This trick is why we call it a trap: The Chinese finger trap exploits our assumptions so that the steps that lead to the solution seem unpromising. Our assumptions, like the fitness function in evolutionary computation, have the potential to deceive us. Novelty search is well-suited for deceptive problems because it does not actively search for the goal and thus cannot be deceived in the same manner.

If a problem is not deceptive, an objective-based method that searches for the goal is likely more efficient at solving the problem because it can directly follow the gradient of improvement to the objective. However, the more ambitious the goal, the more likely it is to be deceptive. That is, the greater the separation between the initial starting point and the intended destination, the greater potential there is for deception. The implication is that the most difficult problems have deceptive structures for which objective-based search may be ineffective.

How to add novelty search to an existing algorithm

Novelty search can be easily implemented on top of most evolutionary algorithms. There are three important changes. The first is to add a measure of an individual's behavior to your domain. This measure is generally domain-dependent and should aim to instantiate a space of interesting behaviors. The second change is to replace the fitness function, which rewards progress towards objective(s), with a novelty metric, which rewards behaving differently from prior individuals in the search. The third change is to add an archive that remembers individuals that were highly novel when they were first discovered.

Instead of returning a fitness value, an evaluation of an individual in the domain should return a characterization of that individual's behavior. Typically this characterization is a vector of real numbers reflecting important aspects of what is interesting in the domain. One can then define a behavioral distance metric between different individuals, which is traditionally the Euclidean distance between two individuals' behavioral characterization vectors.

Although any measure of individual novelty can potentially work, the average distance to the k-nearest neighbors of an individual in behavior space has proven effective as the novelty metric in several publications. This metric measures how much a particular area of behavior space has been explored, thereby rewarding individuals in relatively unexplored areas.

The first step in calculating the novelty of a new individual is to measure its behavioral distance to all other individuals in the population and to all individuals in the archive, reflecting how different it is from current behaviors (i.e. in the current population) as well as behaviors that were novel in the past (i.e. in the archive). The k-nearest neighbors can be derived from this distance information (i.e. the k individuals that have the smallest distance to the new individual in the behavior space), and novelty is assigned as the average distance to the k-nearest neighbors. If a new individual's novelty is high, it is typically added to the archive.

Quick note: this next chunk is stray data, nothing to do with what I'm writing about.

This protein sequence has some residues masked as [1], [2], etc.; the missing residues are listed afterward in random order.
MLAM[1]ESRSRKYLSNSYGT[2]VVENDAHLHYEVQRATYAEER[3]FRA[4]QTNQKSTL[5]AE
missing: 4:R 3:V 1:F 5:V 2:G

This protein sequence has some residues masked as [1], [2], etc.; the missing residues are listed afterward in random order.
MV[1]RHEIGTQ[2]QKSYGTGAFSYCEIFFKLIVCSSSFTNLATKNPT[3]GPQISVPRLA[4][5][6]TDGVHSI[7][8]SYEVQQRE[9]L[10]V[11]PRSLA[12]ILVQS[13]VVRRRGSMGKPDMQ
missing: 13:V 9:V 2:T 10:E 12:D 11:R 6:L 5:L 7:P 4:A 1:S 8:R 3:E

Available implementations of novelty search

Novelty search has been applied to evolutionary robotics, most often in the context of neuroevolution (i.e. the evolution of artificial neural networks or ANNs). Neuroevolution is popular because novelty search rewards novel behaviors, which requires behaviors to be evolved. One way to evolve behaviors is through ANNs. An ANN is like a "brain" for a virtual robot that encodes how it will behave. While current available implementations are built upon neuroevolution, novelty search is general enough to apply to other areas of EC with similar properties, such as genetic programming.

Novelty Search Publications


Publications from EPlex

Novelty search was invented at the Evolutionary Complexity Research Group (EPlex) at the University of Central Florida. The following journal paper is a comprehensive introduction to novelty search: Abandoning Objectives: Evolution Through the Search for Novelty Alone

All novelty search related publications from EPlex are listed below:

Effective Diversity Maintenance in Deceptive Domains
Joel Lehman, Kenneth O. Stanley and Risto Miikkulainen (2013)
To Appear In: Proceedings of the Genetic and Evolutionary Computation Conference (GECCO 2013).

Beyond Open-endedness: Quantifying Impressiveness
Joel Lehman and Kenneth O. Stanley (2012)
In: Proceedings of the Thirteenth International Conference on Artificial Life (ALIFE XIII).

Novelty Search and the Problem with Objectives
Joel Lehman and Kenneth O. Stanley (2011)
In: Genetic Programming Theory and Practice IX (GPTP 2011).

Evolving a Diversity of Virtual Creatures Through Novelty Search and Local Competition
Joel Lehman and Kenneth O. Stanley (2011)
To appear in: Proceedings of the Genetic and Evolutionary Computation Conference (GECCO-2011).

Improving Evolvability through Novelty Search and Self-Adaptation
Joel Lehman and Kenneth O. Stanley (2011)
To appear in: Proceedings of the 2011 Congress on Evolutionary Computation (CEC-2011)

On the Deleterious Effects of A Priori Objectives on Evolution and Representation
Brian G. Woolley and Kenneth O. Stanley (2011)